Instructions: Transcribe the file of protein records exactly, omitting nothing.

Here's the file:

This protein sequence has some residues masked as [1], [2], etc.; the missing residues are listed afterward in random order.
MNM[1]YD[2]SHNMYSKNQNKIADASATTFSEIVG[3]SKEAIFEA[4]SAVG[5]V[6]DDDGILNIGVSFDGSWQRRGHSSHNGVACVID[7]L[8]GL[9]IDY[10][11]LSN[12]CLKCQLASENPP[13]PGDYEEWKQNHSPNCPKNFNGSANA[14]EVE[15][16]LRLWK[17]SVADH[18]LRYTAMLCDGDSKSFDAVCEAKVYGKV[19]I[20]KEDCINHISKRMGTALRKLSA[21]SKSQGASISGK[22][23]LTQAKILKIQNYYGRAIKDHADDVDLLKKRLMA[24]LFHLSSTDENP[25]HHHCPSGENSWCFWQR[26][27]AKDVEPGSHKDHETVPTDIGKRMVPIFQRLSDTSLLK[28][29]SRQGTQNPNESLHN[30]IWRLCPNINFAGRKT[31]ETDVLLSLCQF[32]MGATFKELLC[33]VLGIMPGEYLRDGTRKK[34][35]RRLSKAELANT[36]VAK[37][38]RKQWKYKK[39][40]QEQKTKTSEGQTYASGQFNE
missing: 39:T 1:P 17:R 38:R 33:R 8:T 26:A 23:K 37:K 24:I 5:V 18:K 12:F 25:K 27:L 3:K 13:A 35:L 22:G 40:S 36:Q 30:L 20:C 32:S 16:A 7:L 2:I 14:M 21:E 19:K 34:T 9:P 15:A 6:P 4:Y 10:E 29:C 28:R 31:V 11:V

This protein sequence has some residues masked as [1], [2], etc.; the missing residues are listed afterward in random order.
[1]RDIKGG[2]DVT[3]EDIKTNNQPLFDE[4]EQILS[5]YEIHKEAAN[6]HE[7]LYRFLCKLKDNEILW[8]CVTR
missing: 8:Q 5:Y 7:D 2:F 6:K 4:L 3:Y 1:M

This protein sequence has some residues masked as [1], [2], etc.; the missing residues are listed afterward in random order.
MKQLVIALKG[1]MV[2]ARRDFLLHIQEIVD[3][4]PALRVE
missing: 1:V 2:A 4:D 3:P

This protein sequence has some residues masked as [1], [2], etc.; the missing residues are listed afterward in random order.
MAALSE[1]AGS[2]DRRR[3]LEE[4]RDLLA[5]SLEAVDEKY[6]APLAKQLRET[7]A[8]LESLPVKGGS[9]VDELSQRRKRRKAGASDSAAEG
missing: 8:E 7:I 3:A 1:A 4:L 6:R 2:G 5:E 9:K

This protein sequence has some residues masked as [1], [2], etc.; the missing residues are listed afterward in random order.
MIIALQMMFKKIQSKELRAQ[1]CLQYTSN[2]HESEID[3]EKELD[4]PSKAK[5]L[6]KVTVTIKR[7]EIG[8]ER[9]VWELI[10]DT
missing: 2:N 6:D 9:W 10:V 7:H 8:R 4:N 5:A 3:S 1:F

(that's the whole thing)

This protein sequence has some residues masked as [1], [2], etc.; the missing residues are listed afterward in random order.
MNM[1]YD[2]SHNMYSKNQNKIADASATTFSEIVG[3]SKEAIFEA[4]SAVG[5]V[6]DDDGILNIGVSFDGSWQRRGHSSHNGVACVID[7]L[8]GL[9]IDY[10][11]LSN[12]CLKCQLASENPP[13]PGDYEEWKQNHSPNCPKNFNGSANA[14]EVE[15][16]LRLWK[17]SVADH[18]LRYTAMLCDGDSKSFDAVCEAKVYGKV[19]I[20]KEDCINHISKRMGTALRKLSA[21]SKSQGASISGK[22][23]LTQAKILKIQNYYGRAIKDHADDVDLLKKRLMA[24]LFHLSSTDENP[25]HHHCPSGENSWCFWQR[26][27]AKDVEPGSHKDHETVPTDIGKRMVPIFQRLSDTSLLK[28][29]SRQGTQNPNESLHN[30]IWRLCPNINFAGRKT[31]ETDVLLSLCQF[32]MGATFKELLC[33]VLGIMPGEYLRDGTRKK[34][35]RRLSKAELANT[36]VAK[37][38]RKQWKYKK[39][40]QEQKTKTSEGQTYASGQFNE
missing: 39:T 1:P 17:R 38:R 33:R 8:T 26:A 23:K 37:K 24:I 5:V 18:K 12:F 25:K 27:L 3:K 13:A 35:L 22:G 40:S 36:Q 30:L 20:C 32:S 16:A 7:L 2:I 14:M 21:E 19:K 34:T 9:P 15:A 6:P 4:Y 10:E 29:C 28:R 31:V 11:V

This protein sequence has some residues masked as [1], [2], etc.; the missing residues are listed afterward in random order.
[1]RDIKGG[2]DVT[3]EDIKTNNQPLFDE[4]EQILS[5]YEIHKEAAN[6]HE[7]LYRFLCKLKDNEILW[8]CVTR
missing: 8:Q 5:Y 7:D 2:F 6:K 4:L 3:Y 1:M

This protein sequence has some residues masked as [1], [2], etc.; the missing residues are listed afterward in random order.
MKQLVIALKG[1]MV[2]ARRDFLLHIQEIVD[3][4]PALRVE
missing: 1:V 2:A 4:D 3:P

This protein sequence has some residues masked as [1], [2], etc.; the missing residues are listed afterward in random order.
MAALSE[1]AGS[2]DRRR[3]LEE[4]RDLLA[5]SLEAVDEKY[6]APLAKQLRET[7]A[8]LESLPVKGGS[9]VDELSQRRKRRKAGASDSAAEG
missing: 8:E 7:I 3:A 1:A 4:L 6:R 2:G 5:E 9:K

This protein sequence has some residues masked as [1], [2], etc.; the missing residues are listed afterward in random order.
MIIALQMMFKKIQSKELRAQ[1]CLQYTSN[2]HESEID[3]EKELD[4]PSKAK[5]L[6]KVTVTIKR[7]EIG[8]ER[9]VWELI[10]DT
missing: 2:N 6:D 9:W 10:V 7:H 8:R 4:N 5:A 3:S 1:F